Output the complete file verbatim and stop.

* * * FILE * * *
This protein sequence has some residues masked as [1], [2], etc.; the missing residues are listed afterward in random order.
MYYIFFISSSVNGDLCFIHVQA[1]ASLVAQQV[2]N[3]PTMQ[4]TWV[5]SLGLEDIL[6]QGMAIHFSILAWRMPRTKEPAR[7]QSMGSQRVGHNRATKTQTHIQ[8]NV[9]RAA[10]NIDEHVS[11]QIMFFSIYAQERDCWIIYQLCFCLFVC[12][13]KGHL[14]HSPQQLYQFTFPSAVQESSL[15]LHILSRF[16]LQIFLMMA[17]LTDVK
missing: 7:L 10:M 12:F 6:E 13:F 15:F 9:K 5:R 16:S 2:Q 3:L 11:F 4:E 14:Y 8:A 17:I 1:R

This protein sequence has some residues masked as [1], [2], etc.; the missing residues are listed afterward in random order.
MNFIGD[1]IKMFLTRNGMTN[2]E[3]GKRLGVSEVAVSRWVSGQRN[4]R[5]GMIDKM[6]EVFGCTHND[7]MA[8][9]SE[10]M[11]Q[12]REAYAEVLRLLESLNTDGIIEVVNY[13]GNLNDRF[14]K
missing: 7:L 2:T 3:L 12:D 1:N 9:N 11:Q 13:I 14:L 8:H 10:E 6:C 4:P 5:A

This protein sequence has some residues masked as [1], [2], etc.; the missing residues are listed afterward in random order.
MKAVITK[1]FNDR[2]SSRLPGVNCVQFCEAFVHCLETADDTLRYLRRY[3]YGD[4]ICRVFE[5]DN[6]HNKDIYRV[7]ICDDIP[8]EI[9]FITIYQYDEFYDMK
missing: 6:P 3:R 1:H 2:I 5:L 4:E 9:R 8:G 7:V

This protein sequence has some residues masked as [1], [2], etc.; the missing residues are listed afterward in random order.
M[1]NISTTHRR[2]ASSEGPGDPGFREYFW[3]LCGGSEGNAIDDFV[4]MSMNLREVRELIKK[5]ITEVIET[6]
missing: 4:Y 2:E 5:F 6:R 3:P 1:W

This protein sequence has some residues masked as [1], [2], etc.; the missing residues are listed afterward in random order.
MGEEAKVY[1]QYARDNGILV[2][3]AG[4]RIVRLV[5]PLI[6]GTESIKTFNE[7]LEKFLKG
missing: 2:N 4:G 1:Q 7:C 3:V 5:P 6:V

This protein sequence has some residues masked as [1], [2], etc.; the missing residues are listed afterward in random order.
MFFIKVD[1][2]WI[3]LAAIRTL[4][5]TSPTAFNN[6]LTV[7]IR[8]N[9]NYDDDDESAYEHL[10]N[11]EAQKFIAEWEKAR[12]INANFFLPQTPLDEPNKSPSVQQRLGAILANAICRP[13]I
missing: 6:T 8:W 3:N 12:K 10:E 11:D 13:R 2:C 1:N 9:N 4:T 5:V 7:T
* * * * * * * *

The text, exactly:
This protein sequence has some residues masked as [1], [2], etc.; the missing residues are listed afterward in random order.
MYYIFFISSSVNGDLCFIHVQA[1]ASLVAQQV[2]N[3]PTMQ[4]TWV[5]SLGLEDIL[6]QGMAIHFSILAWRMPRTKEPAR[7]QSMGSQRVGHNRATKTQTHIQ[8]NV[9]RAA[10]NIDEHVS[11]QIMFFSIYAQERDCWIIYQLCFCLFVC[12][13]KGHL[14]HSPQQLYQFTFPSAVQESSL[15]LHILSRF[16]LQIFLMMA[17]LTDVK
missing: 7:L 10:M 12:F 6:E 13:F 15:F 9:K 5:R 16:S 2:Q 3:L 11:F 4:E 14:Y 8:A 17:I 1:R

This protein sequence has some residues masked as [1], [2], etc.; the missing residues are listed afterward in random order.
MNFIGD[1]IKMFLTRNGMTN[2]E[3]GKRLGVSEVAVSRWVSGQRN[4]R[5]GMIDKM[6]EVFGCTHND[7]MA[8][9]SE[10]M[11]Q[12]REAYAEVLRLLESLNTDGIIEVVNY[13]GNLNDRF[14]K
missing: 7:L 2:T 3:L 12:D 1:N 9:N 11:Q 13:I 14:L 8:H 10:E 6:C 4:P 5:A

This protein sequence has some residues masked as [1], [2], etc.; the missing residues are listed afterward in random order.
MKAVITK[1]FNDR[2]SSRLPGVNCVQFCEAFVHCLETADDTLRYLRRY[3]YGD[4]ICRVFE[5]DN[6]HNKDIYRV[7]ICDDIP[8]EI[9]FITIYQYDEFYDMK
missing: 6:P 3:R 1:H 2:I 5:L 4:E 9:R 8:G 7:V

This protein sequence has some residues masked as [1], [2], etc.; the missing residues are listed afterward in random order.
M[1]NISTTHRR[2]ASSEGPGDPGFREYFW[3]LCGGSEGNAIDDFV[4]MSMNLREVRELIKK[5]ITEVIET[6]
missing: 4:Y 2:E 5:F 6:R 3:P 1:W

This protein sequence has some residues masked as [1], [2], etc.; the missing residues are listed afterward in random order.
MGEEAKVY[1]QYARDNGILV[2][3]AG[4]RIVRLV[5]PLI[6]GTESIKTFNE[7]LEKFLKG
missing: 2:N 4:G 1:Q 7:C 3:V 5:P 6:V

This protein sequence has some residues masked as [1], [2], etc.; the missing residues are listed afterward in random order.
MFFIKVD[1][2]WI[3]LAAIRTL[4][5]TSPTAFNN[6]LTV[7]IR[8]N[9]NYDDDDESAYEHL[10]N[11]EAQKFIAEWEKAR[12]INANFFLPQTPLDEPNKSPSVQQRLGAILANAICRP[13]I
missing: 6:T 8:W 3:N 12:K 10:E 11:D 13:R 2:C 1:N 9:N 4:T 5:V 7:T